Medical Care books – first aid with content

After completing a first aid course recently, I was frankly quite disappointed at the almost complete lack of content present. Granted it was only a two day plus one evening introductory course, however the entire course could have basically been done in about ten minutes by repeating this continuously:

  • Check for danger
  • Check for a response
  • Cover your arse by asking for consent
  • Airway/breathing/CPR/stabilise
  • Call for an ambulance
  • Cover your arse by not leaving till help arrives and documenting the patient condition

Sure, these things are important, but hardly worth the sacrificing a weekend and weeknight (thankfully someone else footed the several hundred dollars the course would have cost)

This got me thinking – I remember first aid courses used to actually give you some skills around treating minor ailments, and deciding when to go to a doctor. What I really want is the ability to treat minor illnesses/injuries, and know what is minor and treatable, and really does need further medical care. Like, if I’m out hiking/camping and I’m either too far away from civilization, or simply don’t want to have to go to a doctor if I can treat it myself.

After doing some searching and discussing this with some friends, I came across the following resources which seem to meet my need:

I haven’t studied these in great detail, however they seem to be what I’ve been looking for – basic medical care when there isn’t a doctor around. I’ve made sure I’ve got a copy on my various computers and memory sticks in case I need them.

Security theatre – Privacy and verifying identity when companies call you

I’ve noticed recently that my health insurance company’s privacy policy has changed so that when they call you, they need to check personal details to verify your identity before discussing your account. Sounds like a good idea – make sure they always verify your details, so they don’t give out personal details which might lead to identity theft.

But hang on, they call you, and ask you to give them your name, date of birth, address, phone number, policy details? Sounds like a great identity theft scam to me.

Now, I do actually know that the times i have been called by my health insurance company it actually has been them. But really, if i wanted to scam some identities surely it wouldn’t be hard to pick a common company (whether health insurance or some other service provider), blindly ring numbers (without sending your caller id) and pretend to be checking some account details.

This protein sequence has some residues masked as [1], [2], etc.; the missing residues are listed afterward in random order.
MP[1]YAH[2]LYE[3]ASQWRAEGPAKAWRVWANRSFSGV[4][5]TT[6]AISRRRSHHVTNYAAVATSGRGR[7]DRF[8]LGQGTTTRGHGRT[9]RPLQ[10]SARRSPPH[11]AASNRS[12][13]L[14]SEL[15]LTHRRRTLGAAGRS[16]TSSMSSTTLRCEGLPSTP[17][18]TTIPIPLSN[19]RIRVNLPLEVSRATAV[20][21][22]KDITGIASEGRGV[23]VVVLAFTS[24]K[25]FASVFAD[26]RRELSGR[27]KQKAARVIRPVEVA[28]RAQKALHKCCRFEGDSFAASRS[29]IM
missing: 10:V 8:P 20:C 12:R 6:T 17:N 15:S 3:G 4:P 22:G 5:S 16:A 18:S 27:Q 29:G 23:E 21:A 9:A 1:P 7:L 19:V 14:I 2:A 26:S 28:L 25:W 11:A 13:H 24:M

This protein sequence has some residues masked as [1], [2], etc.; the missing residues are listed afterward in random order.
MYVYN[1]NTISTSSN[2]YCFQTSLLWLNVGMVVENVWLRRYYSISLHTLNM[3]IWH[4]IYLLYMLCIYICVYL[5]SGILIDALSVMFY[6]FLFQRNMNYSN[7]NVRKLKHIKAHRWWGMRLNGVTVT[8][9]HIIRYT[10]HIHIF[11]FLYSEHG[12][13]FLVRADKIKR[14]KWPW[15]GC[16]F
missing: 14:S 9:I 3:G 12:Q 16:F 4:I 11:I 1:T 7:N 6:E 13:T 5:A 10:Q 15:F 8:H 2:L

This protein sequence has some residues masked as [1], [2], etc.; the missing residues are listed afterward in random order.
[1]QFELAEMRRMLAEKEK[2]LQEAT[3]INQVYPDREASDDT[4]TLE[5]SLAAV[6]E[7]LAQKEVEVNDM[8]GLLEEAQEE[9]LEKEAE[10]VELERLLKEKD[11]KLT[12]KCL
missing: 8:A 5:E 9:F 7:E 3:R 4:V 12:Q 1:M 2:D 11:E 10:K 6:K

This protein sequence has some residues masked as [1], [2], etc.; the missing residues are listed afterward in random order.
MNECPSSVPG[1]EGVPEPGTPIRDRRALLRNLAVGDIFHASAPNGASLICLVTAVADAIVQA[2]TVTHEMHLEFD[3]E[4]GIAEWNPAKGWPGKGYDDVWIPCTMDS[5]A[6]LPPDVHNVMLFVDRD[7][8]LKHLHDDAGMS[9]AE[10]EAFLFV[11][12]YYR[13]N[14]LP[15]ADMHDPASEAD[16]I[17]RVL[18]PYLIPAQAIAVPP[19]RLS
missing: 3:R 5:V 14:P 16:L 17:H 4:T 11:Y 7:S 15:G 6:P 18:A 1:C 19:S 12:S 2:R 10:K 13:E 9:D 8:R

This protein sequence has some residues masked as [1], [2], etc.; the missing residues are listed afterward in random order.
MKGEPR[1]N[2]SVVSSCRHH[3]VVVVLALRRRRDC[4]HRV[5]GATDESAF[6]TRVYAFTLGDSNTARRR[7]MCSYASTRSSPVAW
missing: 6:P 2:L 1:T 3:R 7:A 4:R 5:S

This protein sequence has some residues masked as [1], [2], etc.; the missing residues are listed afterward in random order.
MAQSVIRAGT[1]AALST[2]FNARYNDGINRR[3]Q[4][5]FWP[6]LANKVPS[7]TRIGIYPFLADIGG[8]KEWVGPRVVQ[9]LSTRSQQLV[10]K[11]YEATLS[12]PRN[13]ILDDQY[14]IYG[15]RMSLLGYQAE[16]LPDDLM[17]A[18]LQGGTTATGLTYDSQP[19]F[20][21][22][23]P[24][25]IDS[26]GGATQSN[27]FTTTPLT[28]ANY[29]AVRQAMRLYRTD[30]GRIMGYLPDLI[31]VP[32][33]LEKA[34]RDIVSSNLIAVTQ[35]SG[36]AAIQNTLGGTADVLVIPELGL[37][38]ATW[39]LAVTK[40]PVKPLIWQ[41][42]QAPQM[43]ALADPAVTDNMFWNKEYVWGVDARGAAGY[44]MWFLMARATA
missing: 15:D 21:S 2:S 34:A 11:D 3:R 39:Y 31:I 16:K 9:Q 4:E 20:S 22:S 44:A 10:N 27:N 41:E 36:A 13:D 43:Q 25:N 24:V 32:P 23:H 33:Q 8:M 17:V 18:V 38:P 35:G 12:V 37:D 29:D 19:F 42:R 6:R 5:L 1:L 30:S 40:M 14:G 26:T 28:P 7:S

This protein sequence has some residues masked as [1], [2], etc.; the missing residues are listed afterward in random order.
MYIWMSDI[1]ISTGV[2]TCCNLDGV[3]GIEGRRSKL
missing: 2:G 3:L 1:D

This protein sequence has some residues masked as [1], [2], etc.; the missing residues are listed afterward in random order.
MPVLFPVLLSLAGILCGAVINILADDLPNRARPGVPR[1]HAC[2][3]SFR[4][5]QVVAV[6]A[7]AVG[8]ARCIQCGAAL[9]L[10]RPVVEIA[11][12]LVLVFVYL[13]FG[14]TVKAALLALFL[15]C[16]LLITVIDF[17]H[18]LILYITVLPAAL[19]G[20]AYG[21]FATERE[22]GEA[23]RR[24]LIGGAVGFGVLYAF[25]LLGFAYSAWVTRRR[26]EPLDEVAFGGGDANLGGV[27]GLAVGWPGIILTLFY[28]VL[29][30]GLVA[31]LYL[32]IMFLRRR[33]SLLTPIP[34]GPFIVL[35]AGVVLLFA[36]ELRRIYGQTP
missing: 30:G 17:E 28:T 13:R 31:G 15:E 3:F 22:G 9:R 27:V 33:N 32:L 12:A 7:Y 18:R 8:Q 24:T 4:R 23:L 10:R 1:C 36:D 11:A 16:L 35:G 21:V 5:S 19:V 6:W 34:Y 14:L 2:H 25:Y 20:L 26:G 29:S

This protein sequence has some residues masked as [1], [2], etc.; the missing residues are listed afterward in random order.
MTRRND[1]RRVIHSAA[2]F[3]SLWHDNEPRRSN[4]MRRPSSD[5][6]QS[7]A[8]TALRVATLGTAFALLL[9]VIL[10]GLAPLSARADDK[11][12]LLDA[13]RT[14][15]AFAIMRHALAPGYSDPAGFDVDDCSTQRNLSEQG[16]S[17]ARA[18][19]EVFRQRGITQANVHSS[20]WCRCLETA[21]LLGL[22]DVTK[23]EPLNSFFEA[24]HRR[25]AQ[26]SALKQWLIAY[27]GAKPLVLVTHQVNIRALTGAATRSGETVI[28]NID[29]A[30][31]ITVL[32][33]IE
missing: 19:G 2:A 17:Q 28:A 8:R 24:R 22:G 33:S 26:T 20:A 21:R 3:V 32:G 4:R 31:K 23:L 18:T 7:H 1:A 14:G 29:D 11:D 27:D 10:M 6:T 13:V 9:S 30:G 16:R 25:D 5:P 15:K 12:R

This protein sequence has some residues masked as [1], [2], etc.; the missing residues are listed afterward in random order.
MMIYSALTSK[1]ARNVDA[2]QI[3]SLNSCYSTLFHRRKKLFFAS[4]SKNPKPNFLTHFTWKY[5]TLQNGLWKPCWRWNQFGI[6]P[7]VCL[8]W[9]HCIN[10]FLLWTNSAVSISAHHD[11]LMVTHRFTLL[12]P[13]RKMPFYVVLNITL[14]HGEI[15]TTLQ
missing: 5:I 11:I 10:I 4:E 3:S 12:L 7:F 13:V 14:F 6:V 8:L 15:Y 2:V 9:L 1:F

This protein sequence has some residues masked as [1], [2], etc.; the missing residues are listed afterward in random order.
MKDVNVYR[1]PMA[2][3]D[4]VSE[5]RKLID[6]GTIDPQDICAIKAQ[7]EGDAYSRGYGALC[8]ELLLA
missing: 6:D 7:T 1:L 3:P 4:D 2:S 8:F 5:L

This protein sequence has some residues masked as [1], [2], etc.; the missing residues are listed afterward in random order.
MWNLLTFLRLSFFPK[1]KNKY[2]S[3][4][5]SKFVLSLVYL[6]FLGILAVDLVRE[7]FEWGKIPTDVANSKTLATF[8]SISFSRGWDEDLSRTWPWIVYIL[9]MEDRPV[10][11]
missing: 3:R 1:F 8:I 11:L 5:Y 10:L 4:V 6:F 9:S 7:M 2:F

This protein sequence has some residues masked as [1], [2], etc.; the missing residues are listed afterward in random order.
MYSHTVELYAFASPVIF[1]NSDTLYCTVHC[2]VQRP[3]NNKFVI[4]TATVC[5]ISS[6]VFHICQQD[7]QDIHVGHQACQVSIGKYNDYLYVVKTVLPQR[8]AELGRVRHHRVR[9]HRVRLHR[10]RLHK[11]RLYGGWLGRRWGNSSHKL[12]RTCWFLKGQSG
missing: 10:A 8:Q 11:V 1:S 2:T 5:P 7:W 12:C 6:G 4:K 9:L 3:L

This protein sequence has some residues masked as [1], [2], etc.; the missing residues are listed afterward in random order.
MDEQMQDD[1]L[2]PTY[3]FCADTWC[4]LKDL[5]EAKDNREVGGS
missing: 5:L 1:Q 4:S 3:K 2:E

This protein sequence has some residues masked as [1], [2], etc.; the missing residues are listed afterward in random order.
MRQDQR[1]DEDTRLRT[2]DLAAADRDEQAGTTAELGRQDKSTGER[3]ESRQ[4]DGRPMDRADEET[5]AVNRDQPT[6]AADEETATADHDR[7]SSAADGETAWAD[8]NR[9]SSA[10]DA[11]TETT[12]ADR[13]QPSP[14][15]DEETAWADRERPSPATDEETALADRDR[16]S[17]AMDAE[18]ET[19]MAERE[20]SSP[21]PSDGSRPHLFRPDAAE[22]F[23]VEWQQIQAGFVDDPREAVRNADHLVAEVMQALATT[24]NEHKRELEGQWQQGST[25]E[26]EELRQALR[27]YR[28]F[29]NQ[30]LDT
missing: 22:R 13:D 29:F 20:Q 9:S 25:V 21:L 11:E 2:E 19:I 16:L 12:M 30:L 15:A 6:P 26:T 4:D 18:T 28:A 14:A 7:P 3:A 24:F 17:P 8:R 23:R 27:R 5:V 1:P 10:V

The other side to this is that, often when they do ring, I’m out at in a public space. A public place is not somewhere i’d like to recite my personally identifying details for anyone to hear, just like i won’t use an submit personal info over an unencrypted link, especially not when using a free public wifi access point.

It is reassuring that companies are taking identity theft more seriously, but blindly implementing measures without thinking them through? Seems like security theatre is expanding it’s audience.

Australian Unity Health Insurance sucks

A few notes on my recent experiences with Australian Unity Health Insurance – I could never recommend them after all the shit I’ve been through with them. So, here’s the story:

In September last year I was involved in a motor vehicle accident. The details aren’t relevant, except that I received multiple injuries, one of which required immediate hospitalisation and surgery. No worries, I thought, I’ve got private health insurance. Off to a private hospital with a good surgeon to get fixed up. Paid my excess and thought little more of it. As is often the case, I received a letter a few weeks after discharge asking me details of the accident. I gave them, and provided them with my lawyer’s contact details. Nothing more till about three months later, when I was preparing to go in for a second lot of surgery related to the accident.

On pre-admission talks with a lady from the hospital, she checked my excess and it turned out I had to pay one. This was a bit funny, seems as I’d paid one in September, and I’m not supposed to have to pay more than one excess a year. I mentioned that the surgery was related to a motor vehicle accident.